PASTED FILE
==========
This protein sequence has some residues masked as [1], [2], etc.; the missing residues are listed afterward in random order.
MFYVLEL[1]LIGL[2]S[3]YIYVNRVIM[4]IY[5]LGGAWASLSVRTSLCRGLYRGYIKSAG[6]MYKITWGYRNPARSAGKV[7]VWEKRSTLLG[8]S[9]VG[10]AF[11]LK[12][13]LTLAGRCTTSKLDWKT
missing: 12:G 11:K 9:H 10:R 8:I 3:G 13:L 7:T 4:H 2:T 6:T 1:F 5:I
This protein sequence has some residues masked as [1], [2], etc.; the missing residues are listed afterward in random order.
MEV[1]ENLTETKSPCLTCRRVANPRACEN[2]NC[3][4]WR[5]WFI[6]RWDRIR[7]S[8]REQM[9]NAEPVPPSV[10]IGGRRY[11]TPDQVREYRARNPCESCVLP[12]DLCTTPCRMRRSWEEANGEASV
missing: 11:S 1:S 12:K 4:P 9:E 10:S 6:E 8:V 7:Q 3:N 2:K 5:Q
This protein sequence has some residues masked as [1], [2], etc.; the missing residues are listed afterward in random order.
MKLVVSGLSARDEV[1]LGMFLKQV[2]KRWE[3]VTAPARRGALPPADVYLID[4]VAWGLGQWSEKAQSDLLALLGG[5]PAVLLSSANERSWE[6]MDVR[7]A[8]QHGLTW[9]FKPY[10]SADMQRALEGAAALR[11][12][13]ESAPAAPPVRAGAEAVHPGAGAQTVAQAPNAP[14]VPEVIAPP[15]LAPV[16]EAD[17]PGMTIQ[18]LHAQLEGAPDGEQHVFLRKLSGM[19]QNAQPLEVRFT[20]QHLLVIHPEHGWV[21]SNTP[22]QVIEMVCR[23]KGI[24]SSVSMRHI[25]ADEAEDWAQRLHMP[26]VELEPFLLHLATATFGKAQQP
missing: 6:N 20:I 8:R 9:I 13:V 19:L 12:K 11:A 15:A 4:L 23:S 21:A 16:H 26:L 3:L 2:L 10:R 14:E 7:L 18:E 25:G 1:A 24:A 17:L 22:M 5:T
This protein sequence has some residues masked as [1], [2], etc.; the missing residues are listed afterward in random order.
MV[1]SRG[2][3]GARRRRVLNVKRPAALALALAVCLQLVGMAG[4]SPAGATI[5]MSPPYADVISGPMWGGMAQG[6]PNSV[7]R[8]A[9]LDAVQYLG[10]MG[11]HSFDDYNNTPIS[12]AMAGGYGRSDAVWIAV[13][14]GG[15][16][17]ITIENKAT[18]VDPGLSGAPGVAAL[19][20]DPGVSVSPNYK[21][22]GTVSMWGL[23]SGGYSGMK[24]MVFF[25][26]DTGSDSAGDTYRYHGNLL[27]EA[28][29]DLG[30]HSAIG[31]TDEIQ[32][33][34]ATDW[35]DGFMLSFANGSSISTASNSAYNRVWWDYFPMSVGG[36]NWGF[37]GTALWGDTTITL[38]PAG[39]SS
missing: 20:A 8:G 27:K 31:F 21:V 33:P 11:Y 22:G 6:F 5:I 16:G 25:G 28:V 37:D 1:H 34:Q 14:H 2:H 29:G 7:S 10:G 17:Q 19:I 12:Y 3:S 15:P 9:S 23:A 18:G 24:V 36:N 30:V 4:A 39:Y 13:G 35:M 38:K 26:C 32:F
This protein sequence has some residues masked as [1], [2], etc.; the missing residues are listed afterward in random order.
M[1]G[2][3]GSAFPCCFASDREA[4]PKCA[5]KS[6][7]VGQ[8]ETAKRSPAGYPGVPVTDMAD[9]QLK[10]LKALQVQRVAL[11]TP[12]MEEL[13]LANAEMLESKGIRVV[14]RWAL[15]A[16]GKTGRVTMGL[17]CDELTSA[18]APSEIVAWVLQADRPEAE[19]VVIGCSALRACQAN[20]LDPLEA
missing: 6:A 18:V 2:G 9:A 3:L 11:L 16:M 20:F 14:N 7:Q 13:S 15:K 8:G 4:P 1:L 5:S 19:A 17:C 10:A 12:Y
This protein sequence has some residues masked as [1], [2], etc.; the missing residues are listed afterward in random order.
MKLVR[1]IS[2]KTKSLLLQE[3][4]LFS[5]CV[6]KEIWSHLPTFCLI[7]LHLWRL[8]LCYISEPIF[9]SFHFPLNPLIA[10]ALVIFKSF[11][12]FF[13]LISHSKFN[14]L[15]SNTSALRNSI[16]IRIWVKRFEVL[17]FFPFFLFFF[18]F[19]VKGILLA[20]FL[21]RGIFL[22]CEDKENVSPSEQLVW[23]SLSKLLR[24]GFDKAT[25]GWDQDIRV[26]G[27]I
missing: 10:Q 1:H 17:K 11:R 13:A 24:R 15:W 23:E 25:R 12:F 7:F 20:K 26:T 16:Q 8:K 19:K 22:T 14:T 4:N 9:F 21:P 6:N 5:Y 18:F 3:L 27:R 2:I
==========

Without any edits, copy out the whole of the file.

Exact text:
This protein sequence has some residues masked as [1], [2], etc.; the missing residues are listed afterward in random order.
MFYVLEL[1]LIGL[2]S[3]YIYVNRVIM[4]IY[5]LGGAWASLSVRTSLCRGLYRGYIKSAG[6]MYKITWGYRNPARSAGKV[7]VWEKRSTLLG[8]S[9]VG[10]AF[11]LK[12][13]LTLAGRCTTSKLDWKT
missing: 12:G 11:K 9:H 10:R 8:I 3:G 13:L 7:T 4:H 2:T 6:T 1:F 5:I
This protein sequence has some residues masked as [1], [2], etc.; the missing residues are listed afterward in random order.
MEV[1]ENLTETKSPCLTCRRVANPRACEN[2]NC[3][4]WR[5]WFI[6]RWDRIR[7]S[8]REQM[9]NAEPVPPSV[10]IGGRRY[11]TPDQVREYRARNPCESCVLP[12]DLCTTPCRMRRSWEEANGEASV
missing: 11:S 1:S 12:K 4:P 9:E 10:S 6:E 8:V 7:Q 3:N 2:K 5:Q
This protein sequence has some residues masked as [1], [2], etc.; the missing residues are listed afterward in random order.
MKLVVSGLSARDEV[1]LGMFLKQV[2]KRWE[3]VTAPARRGALPPADVYLID[4]VAWGLGQWSEKAQSDLLALLGG[5]PAVLLSSANERSWE[6]MDVR[7]A[8]QHGLTW[9]FKPY[10]SADMQRALEGAAALR[11][12][13]ESAPAAPPVRAGAEAVHPGAGAQTVAQAPNAP[14]VPEVIAPP[15]LAPV[16]EAD[17]PGMTIQ[18]LHAQLEGAPDGEQHVFLRKLSGM[19]QNAQPLEVRFT[20]QHLLVIHPEHGWV[21]SNTP[22]QVIEMVCR[23]KGI[24]SSVSMRHI[25]ADEAEDWAQRLHMP[26]VELEPFLLHLATATFGKAQQP
missing: 6:N 20:I 8:R 9:I 13:V 19:L 12:K 11:A 15:A 4:L 23:S 21:A 16:H 26:L 3:L 2:L 10:R 14:E 7:L 18:E 25:G 1:A 24:A 17:L 22:M 5:T
This protein sequence has some residues masked as [1], [2], etc.; the missing residues are listed afterward in random order.
MV[1]SRG[2][3]GARRRRVLNVKRPAALALALAVCLQLVGMAG[4]SPAGATI[5]MSPPYADVISGPMWGGMAQG[6]PNSV[7]R[8]A[9]LDAVQYLG[10]MG[11]HSFDDYNNTPIS[12]AMAGGYGRSDAVWIAV[13][14]GG[15][16][17]ITIENKAT[18]VDPGLSGAPGVAAL[19][20]DPGVSVSPNYK[21][22]GTVSMWGL[23]SGGYSGMK[24]MVFF[25][26]DTGSDSAGDTYRYHGNLL[27]EA[28][29]DLG[30]HSAIG[31]TDEIQ[32][33][34]ATDW[35]DGFMLSFANGSSISTASNSAYNRVWWDYFPMSVGG[36]NWGF[37]GTALWGDTTITL[38]PAG[39]SS
missing: 20:A 8:G 27:K 31:F 21:V 33:P 11:Y 22:G 6:F 5:I 16:G 25:G 28:V 37:D 1:H 34:Q 14:H 2:H 29:G 7:S 10:G 17:Q 19:I 12:Y 3:S 15:P 9:S 23:A 18:G 24:V 36:N 30:V 4:A 39:Y 13:G 35:M 38:K 26:C 32:F
This protein sequence has some residues masked as [1], [2], etc.; the missing residues are listed afterward in random order.
M[1]G[2][3]GSAFPCCFASDREA[4]PKCA[5]KS[6][7]VGQ[8]ETAKRSPAGYPGVPVTDMAD[9]QLK[10]LKALQVQRVAL[11]TP[12]MEEL[13]LANAEMLESKGIRVV[14]RWAL[15]A[16]GKTGRVTMGL[17]CDELTSA[18]APSEIVAWVLQADRPEAE[19]VVIGCSALRACQAN[20]LDPLEA
missing: 6:A 18:V 2:G 9:A 3:L 11:L 16:M 20:F 14:N 7:Q 13:S 15:K 8:G 4:P 1:L 5:S 19:A 17:C 10:A 12:Y
This protein sequence has some residues masked as [1], [2], etc.; the missing residues are listed afterward in random order.
MKLVR[1]IS[2]KTKSLLLQE[3][4]LFS[5]CV[6]KEIWSHLPTFCLI[7]LHLWRL[8]LCYISEPIF[9]SFHFPLNPLIA[10]ALVIFKSF[11][12]FF[13]LISHSKFN[14]L[15]SNTSALRNSI[16]IRIWVKRFEVL[17]FFPFFLFFF[18]F[19]VKGILLA[20]FL[21]RGIFL[22]CEDKENVSPSEQLVW[23]SLSKLLR[24]GFDKAT[25]GWDQDIRV[26]G[27]I
missing: 10:Q 1:H 17:K 11:R 13:A 24:R 15:W 23:E 25:R 12:F 7:F 20:K 26:T 16:Q 8:K 19:K 22:T 14:T 4:N 9:F 21:P 6:N 5:Y 18:F 3:L 27:R 2:I